Physiological and behavioral differentiation between pain and anxiety



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Twenty-seven subjects were divided Into High and Low anxiety groups on the basis of their scores on the Taylor Manifest Anxiety Scale. Physiological responses and a behavioral response were measured while under the induced arousal states of anxiety and pain. The physiological responses measured were systolic and diastolic blood pressure, respiration, heart rate, and galvanic skin response. The behavioral measure was the determination of the critical flicker fusion threshold. Anxiety was aroused by leading the subjects to believe that they were about to receive an injection of an oral anesthetic and pain was induced by electrically stimulating the central incisor. The results of the study were examined to test the following hypotheses; 1) There is some distinguishable pattern of physiological responses related to the arousal states of anxiety and pain that allows differentiation between the two states; 2) There is some distinguishable pattern of behavioral effects associated with anxiety and pain that allows differentiation between the two arousal states. The results of this study were as follows: (1) Differences between the High and Low Anxiety groups. No differences between the two groups were found when the physiological responses were compared. The descending critical flicker fusion threshold during the arousal state of pain was significantly higher for the Low Anxiety group. (2) Physiological responses during anxiety and pain. Both the conditions of anxiety and pain Increased the physiological responses of the Ss. Significant increases were found in systolic blood pressure, respiration, and galvanic skin responses during anxiety and pain. Diastolic blood pressure and heart rate showed significant increases only during anxiety. Significant differences between the anxiety and pain conditions were found for increased systolic blood pressure and heart rate during anxiety. (3) Behavioral responses. Pain and anxiety significantly decreased the ascending and descending critical flicker fusion thresholds. Anxiety decreased both the ascending and descending threshold to a greater extent than pain. (4) Physiological and behavioral responses correlated. Small insignificant correlations were found among the physiological measures. However, blood pressure, especially diastolic, was significantly correlated with critical flicker fusion. The correlations were greatest for diastolic blood pressure and descending flicker fusion during the experiencing of pain. Those subjects who ranked high on one physiological measure under one condition were found to rank high on that measure under another condition. Also, those subjects who ranked high in autonomic activity were found to rank high for the threshold of visual acuity. The present physiological findings were discussed in light of Funkenstein's theory of epinephrine-like and norepinephrine-like responses (Funkenstein et al. 1957). The findings do not appear consistent with the findings of Funkenstein and are interpreted in terms of a mixed model of epinephrine and norepinephrine-like responses (Martin, 1961). The failure to find any differences In physiological responses of the High and Low Anxiety groups was discussed in terms of Spielberger's hypothesis of 'ego stress' vs. situational stress (Spielberger, 1966). The possibility of the relationship between the diastolic blood pressure and the critical flicker fusion was discussed with respect to the hypothesis of Landis, (1951). The increased blood flow to the cerebral cortex during anxiety and pain as represented by the increased systolic and diastolic blood pressure is postulated as the cause of the increased visual acuity. The greater the blood pressure during anxiety the greater was the sensitivity of the subject to the flicker.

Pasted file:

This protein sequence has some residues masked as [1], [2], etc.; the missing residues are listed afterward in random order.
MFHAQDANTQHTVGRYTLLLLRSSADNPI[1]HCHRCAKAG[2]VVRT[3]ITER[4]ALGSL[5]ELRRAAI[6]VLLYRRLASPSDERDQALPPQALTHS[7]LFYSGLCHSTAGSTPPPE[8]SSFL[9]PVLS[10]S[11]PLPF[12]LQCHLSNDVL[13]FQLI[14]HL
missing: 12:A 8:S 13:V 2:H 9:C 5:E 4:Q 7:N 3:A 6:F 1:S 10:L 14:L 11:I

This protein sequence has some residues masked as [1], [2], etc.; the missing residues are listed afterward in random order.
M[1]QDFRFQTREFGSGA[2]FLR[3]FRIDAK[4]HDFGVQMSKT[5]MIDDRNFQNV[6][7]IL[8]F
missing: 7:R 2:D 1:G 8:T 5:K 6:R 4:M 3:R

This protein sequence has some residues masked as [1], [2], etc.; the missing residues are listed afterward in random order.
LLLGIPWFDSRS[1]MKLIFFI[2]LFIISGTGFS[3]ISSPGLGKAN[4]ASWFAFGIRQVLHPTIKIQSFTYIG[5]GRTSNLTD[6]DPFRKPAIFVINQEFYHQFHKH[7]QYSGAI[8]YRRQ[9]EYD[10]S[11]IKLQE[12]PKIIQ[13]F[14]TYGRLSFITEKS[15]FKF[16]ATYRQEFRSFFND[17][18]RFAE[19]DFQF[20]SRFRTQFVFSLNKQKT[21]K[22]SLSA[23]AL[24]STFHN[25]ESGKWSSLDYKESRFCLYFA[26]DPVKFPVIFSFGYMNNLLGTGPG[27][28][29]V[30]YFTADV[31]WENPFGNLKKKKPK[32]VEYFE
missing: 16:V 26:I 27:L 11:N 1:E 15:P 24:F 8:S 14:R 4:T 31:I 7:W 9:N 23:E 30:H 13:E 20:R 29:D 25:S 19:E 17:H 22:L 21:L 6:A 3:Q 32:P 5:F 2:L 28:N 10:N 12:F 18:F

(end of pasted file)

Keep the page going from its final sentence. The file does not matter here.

Pain--Psychological aspects, Anxiety--Testing